Yankees well on their way to blowing past luxury tax threshold

Aroldis Chapman #54 of the New York Yankees (Photo by Elsa/Getty Images)
Aroldis Chapman #54 of the New York Yankees (Photo by Elsa/Getty Images) /

Following the Yankees and closer Aroldis Chapman agreeing to add an extra year to his current contract, thereby avoiding an opt-out, one thing is apparent — the Yanks will exceed the luxury tax in 2020.

Remember when the Yankees were reluctant to offer contract extensions to players just to avoid them hitting the open market? Boy, how times have changed.

The latest Yankee to cash in on the new Steinbrenner way of business is closer Aroldis Chapman.

Chapman, who had two years, $30 million remaining on his original contract, told the club that if an extension wasn’t granted, he’d look for a better deal elsewhere.

Therefore, after winning the AL Reliever of the Year Award, the Yankees front office decided that keeping its dynamic bullpen intact was crucial, considering the sometimes unreliable market for starting pitchers.

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The 31-year-old six-time All-Star is now signed through the 2022 season when that final year in pinstripes will pay him a cool $18 million. Overall, since signing with New York before the 2017 season, Chapman has secured the richest deal in baseball history for a closer — six years, $104 million.

The only clause that remains in Chappy’s deal is a modified no-trade agreement that says he can not be dealt to a West coast team between 2020-21.

Whether or not his stuff will be worth that enormous price tag in three years is a topic for another time. Instead, it’s worth taking a look at where the Yankees payroll stands even before the hot stove heats up.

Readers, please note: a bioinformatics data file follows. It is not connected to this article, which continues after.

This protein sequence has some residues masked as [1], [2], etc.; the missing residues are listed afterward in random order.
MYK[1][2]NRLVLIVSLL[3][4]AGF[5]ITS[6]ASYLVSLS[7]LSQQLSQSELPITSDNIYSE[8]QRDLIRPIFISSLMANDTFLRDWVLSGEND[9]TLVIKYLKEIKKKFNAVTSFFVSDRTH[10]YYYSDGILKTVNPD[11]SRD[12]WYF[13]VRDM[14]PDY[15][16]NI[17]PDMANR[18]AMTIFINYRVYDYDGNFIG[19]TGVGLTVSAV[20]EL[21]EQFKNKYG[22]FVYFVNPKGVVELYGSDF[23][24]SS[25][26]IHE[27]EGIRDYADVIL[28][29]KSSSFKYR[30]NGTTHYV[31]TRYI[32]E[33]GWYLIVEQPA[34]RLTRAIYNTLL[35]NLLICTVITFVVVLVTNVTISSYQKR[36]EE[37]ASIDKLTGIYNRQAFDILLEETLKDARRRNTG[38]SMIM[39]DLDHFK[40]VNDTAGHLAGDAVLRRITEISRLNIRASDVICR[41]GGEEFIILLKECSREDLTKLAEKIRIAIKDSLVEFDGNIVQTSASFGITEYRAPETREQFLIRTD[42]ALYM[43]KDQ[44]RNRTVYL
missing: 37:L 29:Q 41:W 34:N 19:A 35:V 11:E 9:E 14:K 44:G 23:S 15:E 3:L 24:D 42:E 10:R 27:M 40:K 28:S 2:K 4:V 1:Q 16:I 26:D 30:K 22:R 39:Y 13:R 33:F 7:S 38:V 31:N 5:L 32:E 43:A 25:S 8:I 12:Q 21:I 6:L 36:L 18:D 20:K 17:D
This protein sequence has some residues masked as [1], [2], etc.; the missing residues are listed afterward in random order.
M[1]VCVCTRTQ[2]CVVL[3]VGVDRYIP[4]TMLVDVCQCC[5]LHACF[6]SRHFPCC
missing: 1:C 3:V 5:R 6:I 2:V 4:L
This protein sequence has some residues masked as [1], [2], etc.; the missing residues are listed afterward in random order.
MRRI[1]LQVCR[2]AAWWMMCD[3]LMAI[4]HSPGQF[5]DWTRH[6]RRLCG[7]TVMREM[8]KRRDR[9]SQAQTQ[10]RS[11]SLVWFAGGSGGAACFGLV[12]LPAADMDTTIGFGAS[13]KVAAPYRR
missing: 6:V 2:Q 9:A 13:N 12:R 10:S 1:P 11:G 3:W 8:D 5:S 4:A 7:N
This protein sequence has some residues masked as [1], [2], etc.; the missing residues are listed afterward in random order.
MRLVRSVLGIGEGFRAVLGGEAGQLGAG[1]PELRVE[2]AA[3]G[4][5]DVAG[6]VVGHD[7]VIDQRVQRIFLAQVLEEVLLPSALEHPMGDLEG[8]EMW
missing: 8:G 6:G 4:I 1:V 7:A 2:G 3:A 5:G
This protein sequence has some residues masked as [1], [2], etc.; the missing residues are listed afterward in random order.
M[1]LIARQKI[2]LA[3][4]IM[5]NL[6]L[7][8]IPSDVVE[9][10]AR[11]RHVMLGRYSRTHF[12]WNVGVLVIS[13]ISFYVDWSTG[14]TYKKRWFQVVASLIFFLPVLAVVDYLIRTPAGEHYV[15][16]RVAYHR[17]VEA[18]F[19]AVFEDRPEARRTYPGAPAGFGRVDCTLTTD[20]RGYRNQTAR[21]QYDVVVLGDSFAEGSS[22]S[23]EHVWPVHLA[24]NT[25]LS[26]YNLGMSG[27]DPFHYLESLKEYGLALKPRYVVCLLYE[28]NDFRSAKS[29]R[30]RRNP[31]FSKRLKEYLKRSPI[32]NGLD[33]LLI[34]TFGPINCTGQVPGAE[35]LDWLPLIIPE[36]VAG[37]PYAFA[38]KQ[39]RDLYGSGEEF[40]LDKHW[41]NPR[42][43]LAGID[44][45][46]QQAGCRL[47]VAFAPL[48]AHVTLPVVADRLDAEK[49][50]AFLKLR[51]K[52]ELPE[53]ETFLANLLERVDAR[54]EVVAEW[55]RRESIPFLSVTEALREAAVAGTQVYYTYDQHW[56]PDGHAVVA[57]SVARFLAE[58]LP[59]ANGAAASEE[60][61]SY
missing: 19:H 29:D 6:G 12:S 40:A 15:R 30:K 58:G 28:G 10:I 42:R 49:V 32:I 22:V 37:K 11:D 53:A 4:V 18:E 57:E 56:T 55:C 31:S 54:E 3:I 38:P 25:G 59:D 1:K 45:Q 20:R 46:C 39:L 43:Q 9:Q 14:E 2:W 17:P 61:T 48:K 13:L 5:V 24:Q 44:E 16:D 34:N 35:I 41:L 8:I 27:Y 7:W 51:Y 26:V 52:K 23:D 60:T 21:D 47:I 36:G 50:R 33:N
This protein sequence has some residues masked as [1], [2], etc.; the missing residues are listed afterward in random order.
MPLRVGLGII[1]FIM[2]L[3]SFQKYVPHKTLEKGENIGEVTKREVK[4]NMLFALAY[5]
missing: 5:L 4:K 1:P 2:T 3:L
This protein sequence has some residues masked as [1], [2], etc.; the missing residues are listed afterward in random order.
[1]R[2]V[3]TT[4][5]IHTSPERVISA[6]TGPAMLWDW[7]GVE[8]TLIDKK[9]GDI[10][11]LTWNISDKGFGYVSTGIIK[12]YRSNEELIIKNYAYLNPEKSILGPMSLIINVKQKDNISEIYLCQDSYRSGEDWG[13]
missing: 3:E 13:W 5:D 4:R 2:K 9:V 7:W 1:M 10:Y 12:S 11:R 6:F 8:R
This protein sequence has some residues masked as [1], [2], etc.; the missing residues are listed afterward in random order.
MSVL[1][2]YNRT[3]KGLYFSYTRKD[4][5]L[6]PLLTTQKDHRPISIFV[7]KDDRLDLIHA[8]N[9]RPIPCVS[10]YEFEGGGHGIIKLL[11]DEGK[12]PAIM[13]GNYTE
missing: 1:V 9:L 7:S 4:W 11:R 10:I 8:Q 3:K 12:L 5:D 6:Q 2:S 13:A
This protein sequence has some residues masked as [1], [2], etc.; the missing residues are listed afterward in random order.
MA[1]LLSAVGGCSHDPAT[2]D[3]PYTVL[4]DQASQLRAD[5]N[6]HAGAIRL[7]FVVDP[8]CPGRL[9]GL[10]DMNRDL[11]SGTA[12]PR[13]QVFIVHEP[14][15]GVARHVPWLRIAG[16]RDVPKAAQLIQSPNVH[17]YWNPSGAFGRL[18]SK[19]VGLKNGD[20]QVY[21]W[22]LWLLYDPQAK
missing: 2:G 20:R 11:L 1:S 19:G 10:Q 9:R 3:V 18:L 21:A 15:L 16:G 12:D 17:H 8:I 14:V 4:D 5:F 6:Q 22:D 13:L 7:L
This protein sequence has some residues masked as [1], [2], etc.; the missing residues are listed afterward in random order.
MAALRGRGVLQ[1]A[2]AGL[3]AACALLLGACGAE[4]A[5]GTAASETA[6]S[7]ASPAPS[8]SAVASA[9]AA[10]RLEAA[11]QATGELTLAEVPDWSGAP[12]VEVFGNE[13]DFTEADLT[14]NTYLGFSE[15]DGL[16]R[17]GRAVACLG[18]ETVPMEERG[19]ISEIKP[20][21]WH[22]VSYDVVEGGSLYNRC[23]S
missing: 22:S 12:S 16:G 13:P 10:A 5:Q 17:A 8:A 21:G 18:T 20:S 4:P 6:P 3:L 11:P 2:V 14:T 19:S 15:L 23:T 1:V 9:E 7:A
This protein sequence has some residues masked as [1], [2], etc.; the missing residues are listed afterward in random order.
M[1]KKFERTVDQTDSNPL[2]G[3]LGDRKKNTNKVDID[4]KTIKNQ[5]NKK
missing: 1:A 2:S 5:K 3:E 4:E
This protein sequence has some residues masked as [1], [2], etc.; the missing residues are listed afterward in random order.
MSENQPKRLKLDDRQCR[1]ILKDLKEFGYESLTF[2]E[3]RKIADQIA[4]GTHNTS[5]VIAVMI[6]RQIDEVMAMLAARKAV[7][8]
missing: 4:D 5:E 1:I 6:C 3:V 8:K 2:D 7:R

Over the next three years, Chapman will cost the Yanks $17.5M towards the luxury tax. Considering they now have 10 players signed for next season that total $154.5M with that looming threshold of $208M, things are going to get interesting this winter for GM Brian Cashman and company.

According to MLB Trade Rumors, the Yankees have 12 arbitration-eligible players, estimated to make a total of $37.5M in 2020. While the club could non-tender the likes of Greg Bird, Tyler Lyons, and Jonathan Holder — that would only save $2.9M, although it would open up a few 40-man roster spots.

With each MLB club charged an estimated $15M towards the luxury tax for insurance and pensions — that takes the Yankees to $207M — and we haven’t even discussed re-signing any in-house free agents such as Edwin Encarnacion, Brett Gardner, Dellin Betances, Austin Romine or Cameron Maybin.

Let’s not forget about non-arbitration eligible players that need to be paid, such as Tyler Wade, Mike Tauchman and Mike Ford, just to name a few. Hence, the luxury tax is already in the Yanks’ rearview mirror.

Next up would be tier 2 of the luxury tax penalty system ($228M). Without dealing any higher-priced players, New York would have between $20-40M before they trigger a code red — the third level of the threshold ($248M). It’s the one where Hal Steinbrenner’s head explodes.

Should the Yankees decide to offer Didi Gregorius the $17.8M qualifying offer — and he accepts, not to mention, re-signing a few of those key backups to round out the big league roster — and of course, inking a No. 1 pitcher such as Gerrit Cole or Stephen Strasburg for anywhere between $25-35M per season — the Yankees will be paying an exorbitant penalty in 2021.

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However, putting the best team on the field next season — one that ends with a victory parade down the Canyon of Heroes should be the only course of action taken this offseason. But then again, it’s always easy to tell other people how to spend their money.